Oncologists at UF Health Cancer Center Orlando Health are deploying NanoKnife as a new weapon in the battle against pancreatic cancer.
NanoKnife gives patients with the most advanced forms of the disease a new treatment option that can significantly improve survival rates. Surgical removal of a tumor gives pancreatic cancer patients the greatest chance of survival but that option is often not possible in locally advanced cases.
Using NanoKnife, oncologists are able to apply a tissue ablation technique called irreversible electroporation (IRE), where a low-current, high-voltage electrical field surrounds the tumor to punch holes in the cancer cell membrane and cause cell death. The electrical current is delivered through probes positioned around the tumor during an open surgical procedure. It affects only the cancer cells, allowing oncologists to treat the tumor while preserving vascular and ductal tissues that surround the pancreas and other vital organs.
The American Cancer Society estimates that more than 53,000 people were diagnosed with pancreatic cancer in the United States in 2016. The five-year survival rate for stage III pancreatic cancer is about three percent. Stage IV pancreatic cancer has a 5-year survival rate of about one percent.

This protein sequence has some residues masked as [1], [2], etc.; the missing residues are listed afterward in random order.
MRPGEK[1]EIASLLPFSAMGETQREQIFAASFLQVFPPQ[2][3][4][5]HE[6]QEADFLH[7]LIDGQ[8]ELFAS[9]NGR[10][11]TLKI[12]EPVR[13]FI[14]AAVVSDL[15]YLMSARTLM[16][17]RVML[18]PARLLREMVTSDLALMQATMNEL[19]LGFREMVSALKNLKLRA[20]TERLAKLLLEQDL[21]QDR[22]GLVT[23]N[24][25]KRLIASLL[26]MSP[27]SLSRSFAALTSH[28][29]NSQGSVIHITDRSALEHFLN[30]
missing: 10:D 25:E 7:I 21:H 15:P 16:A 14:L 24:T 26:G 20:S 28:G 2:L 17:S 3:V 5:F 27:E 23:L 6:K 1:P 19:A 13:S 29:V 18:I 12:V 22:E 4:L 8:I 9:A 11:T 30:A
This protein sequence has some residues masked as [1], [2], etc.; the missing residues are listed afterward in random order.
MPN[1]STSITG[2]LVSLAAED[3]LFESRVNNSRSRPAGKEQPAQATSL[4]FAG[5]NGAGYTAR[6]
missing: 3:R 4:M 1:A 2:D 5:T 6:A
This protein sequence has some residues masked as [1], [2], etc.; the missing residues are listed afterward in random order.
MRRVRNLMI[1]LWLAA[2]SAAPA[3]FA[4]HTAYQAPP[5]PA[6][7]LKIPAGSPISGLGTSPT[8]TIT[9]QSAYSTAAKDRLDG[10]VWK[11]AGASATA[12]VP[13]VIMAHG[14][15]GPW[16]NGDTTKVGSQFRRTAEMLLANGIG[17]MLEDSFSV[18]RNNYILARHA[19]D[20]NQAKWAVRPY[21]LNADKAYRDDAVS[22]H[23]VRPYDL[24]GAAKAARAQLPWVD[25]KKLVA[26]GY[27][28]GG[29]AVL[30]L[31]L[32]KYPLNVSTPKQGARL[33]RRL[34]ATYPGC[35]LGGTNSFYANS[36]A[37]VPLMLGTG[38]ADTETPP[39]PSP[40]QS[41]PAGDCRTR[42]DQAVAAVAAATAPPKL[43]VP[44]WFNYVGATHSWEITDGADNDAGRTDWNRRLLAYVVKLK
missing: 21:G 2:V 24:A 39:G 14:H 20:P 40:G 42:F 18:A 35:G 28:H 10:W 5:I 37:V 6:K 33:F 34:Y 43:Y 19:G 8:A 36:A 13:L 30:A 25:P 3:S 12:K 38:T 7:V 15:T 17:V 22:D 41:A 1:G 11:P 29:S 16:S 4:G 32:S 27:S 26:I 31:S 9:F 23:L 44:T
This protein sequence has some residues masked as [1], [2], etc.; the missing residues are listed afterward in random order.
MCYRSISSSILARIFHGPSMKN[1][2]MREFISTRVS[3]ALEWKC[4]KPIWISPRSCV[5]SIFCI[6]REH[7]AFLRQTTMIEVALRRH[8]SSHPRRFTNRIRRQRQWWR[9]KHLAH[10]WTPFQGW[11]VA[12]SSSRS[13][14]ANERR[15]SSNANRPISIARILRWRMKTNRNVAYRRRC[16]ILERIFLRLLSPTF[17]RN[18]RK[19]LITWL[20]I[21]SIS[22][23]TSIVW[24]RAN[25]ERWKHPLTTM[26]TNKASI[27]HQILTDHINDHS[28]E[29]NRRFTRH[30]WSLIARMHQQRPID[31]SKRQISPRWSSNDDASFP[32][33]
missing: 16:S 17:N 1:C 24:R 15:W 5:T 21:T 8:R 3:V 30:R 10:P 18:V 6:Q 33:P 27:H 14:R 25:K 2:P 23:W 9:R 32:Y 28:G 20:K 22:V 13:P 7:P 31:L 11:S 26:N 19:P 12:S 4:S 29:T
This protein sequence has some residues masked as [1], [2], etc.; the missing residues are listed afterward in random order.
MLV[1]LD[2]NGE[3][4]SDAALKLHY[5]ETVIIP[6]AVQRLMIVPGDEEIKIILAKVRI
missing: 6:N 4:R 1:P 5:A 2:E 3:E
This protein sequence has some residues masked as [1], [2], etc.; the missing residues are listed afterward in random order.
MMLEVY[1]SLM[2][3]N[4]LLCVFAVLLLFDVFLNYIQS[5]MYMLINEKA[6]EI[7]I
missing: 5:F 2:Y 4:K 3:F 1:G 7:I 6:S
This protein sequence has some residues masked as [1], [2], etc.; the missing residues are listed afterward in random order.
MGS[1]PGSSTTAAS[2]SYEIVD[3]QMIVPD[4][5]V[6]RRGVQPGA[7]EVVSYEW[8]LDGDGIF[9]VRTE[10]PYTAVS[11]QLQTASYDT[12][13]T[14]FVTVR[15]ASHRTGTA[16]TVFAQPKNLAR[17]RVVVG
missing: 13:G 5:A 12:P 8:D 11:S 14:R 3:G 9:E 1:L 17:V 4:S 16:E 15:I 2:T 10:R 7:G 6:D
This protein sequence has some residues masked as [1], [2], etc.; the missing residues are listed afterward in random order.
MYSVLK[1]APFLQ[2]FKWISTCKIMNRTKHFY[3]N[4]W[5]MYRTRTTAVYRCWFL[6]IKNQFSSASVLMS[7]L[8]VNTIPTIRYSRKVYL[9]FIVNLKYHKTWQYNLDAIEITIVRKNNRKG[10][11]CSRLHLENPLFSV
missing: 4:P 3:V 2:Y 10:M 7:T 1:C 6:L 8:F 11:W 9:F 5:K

Cancer specialists including Debashish Bose, M.D., director of the Pancreas Center at UF Health Cancer Center Orlando Health, believe NanoKnife® IRE offers promise for those late-stage patients who often have few options.
"The results are good in patients receiving NanoKnife IRE treatment at cancer centers across the country. On average, we're seeing no disease progression 14 months after treatment," says Dr. Bose. "We expect to see the same results or better with patients we treat here at Orlando Health. For the right patients, NanoKnife will make a big difference."